As a New Hampshire-based nonprofit, Waypoint’s mission is to empower people of all ages through an array of human services and advocacy. In addition to serving youth experiencing homelessness, they offer programs for seniors and adults with disabilities, children with developmental or chronic health conditions, families affected by incarceration, and others throughout the state.
Gina's Story: THE VOLUNTEER COMMUNITY AT NATIONAL RUNAWAY SAFELINE
Empathy is the ability to understand and share the feelings of another. It helps us relate to others, connect and form productive bonds. Often, empathy brings out the best in people and drives them to offer support.
Naturally, empathy and volunteering are linked. When we are sensitive to another’s feelings and situations, we may be inspired to take action. At the National Runaway Safeline (NRS), volunteers put themselves in a young person’s shoes when responding to youth in crisis, making a meaningful difference in the lives of those they connect with.
For NRS volunteer “Gina,” serving in the Crisis Center offered a lesson in empathy.
Gina works in an administrative role for a nonprofit organization. She committed to volunteering with NRS as a way to complement her career and to directly help others in need. During her first shift after completing her volunteer training and supervision, Gina experienced a memorable conversation with a youth who was facing a particularly difficult challenge at home; the conversation left an impression that was hard to shake. She had to pause and reflect on the experience.
“Is volunteering going to be like this all the time?” she asked a colleague. She connected with the youth in need, but was left feeling distressed. The interaction helped her realize being empathetic is not easy. It requires vulnerability and the willingness to try to feel what the other person is feeling.
The young person Gina spoke with was just beginning to deal with his crisis. He was processing a range of emotions and exploring a path to healing. The steps ahead were going to be hard. Gina recognized this, but it was difficult for her to absorb the situation and not be able to offer a clear resolution to that youth.
Gina debriefed with her supervisor about the interaction, and his words struck a chord: “Some days volunteering can be a challenge, but your willingness to connect so passionately is exactly how you know you’re making a real difference.” He congratulated Gina and told her she was doing well.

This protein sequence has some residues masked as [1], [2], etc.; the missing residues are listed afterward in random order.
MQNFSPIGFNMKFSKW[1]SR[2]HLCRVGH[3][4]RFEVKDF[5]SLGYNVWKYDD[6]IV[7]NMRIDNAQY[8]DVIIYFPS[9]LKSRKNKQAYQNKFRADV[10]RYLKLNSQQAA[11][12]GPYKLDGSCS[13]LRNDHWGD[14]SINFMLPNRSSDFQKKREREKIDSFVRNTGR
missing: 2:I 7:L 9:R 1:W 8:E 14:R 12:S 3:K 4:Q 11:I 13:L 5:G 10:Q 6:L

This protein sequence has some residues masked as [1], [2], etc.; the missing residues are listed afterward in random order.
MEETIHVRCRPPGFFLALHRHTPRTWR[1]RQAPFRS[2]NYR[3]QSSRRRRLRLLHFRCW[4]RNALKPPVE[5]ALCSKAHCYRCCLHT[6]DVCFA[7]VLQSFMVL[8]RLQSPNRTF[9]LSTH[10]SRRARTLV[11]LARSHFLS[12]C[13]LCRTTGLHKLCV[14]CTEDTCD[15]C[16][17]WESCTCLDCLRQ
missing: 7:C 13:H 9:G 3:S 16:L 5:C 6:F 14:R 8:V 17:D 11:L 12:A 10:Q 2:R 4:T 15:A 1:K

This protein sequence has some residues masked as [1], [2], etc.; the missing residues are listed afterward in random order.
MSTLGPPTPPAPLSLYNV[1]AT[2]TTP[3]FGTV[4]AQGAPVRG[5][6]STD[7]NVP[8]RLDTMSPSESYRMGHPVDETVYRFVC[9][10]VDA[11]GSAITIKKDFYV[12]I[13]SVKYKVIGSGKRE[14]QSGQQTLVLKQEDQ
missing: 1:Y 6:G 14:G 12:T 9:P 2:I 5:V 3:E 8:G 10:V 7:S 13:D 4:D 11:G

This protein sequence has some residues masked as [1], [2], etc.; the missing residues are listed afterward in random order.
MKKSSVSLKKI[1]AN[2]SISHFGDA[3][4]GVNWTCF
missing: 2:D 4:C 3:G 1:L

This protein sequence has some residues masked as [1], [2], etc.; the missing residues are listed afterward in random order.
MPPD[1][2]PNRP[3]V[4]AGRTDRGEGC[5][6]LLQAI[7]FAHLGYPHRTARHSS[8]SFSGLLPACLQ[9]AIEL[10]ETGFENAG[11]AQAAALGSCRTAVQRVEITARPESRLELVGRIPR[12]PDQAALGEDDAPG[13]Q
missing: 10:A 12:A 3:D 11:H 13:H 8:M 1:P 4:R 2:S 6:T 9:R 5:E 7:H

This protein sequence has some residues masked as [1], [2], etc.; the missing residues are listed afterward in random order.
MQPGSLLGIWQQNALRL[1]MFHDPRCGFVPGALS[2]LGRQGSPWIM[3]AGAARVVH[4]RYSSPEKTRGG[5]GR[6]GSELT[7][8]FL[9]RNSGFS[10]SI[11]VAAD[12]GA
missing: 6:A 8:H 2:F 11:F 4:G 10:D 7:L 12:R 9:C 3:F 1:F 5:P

Other volunteers, some with years of experience at NRS, offered support and encouragement to Gina, highlighting the strength it takes to empathize so deeply with the youth we serve at NRS, and reminding her that just as many interactions will leave her feeling inspired and invigorated.
Volunteers do not offer their time at NRS because the work is easy; instead, they do so to make a meaningful difference in the lives of the young people with whom they connect. This Volunteer Appreciation Week, we thank Gina and so many of her peers for their dedication to the mission of NRS and to building connections with young people who need them. Volunteering truly is empathy in action. It’s a beautiful thing to be part of the NRS community.
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Without Midwest Youth Services (MYS), more youth would be on the streets and be targets for exploitation and crime. MYS provides 24 hours, 7-day-a-week crisis intervention, mediation, and emergency shelter to vulnerable children. Their mission is to divert youth from the juvenile justice and child welfare systems while helping to strengthen and restore families.
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Since 1970, Hale Kipa, has championed Hawai‘i’s youth and children. They provide youth outreach, independent living facilities, therapeutic foster care, a haven for runaways, and more. Their founders recognized a need for a nonprofit to assist this deserving population and they remain committed to this critical work today, on O‘ahu, Kaua‘i, and the Island of Hawai‘i.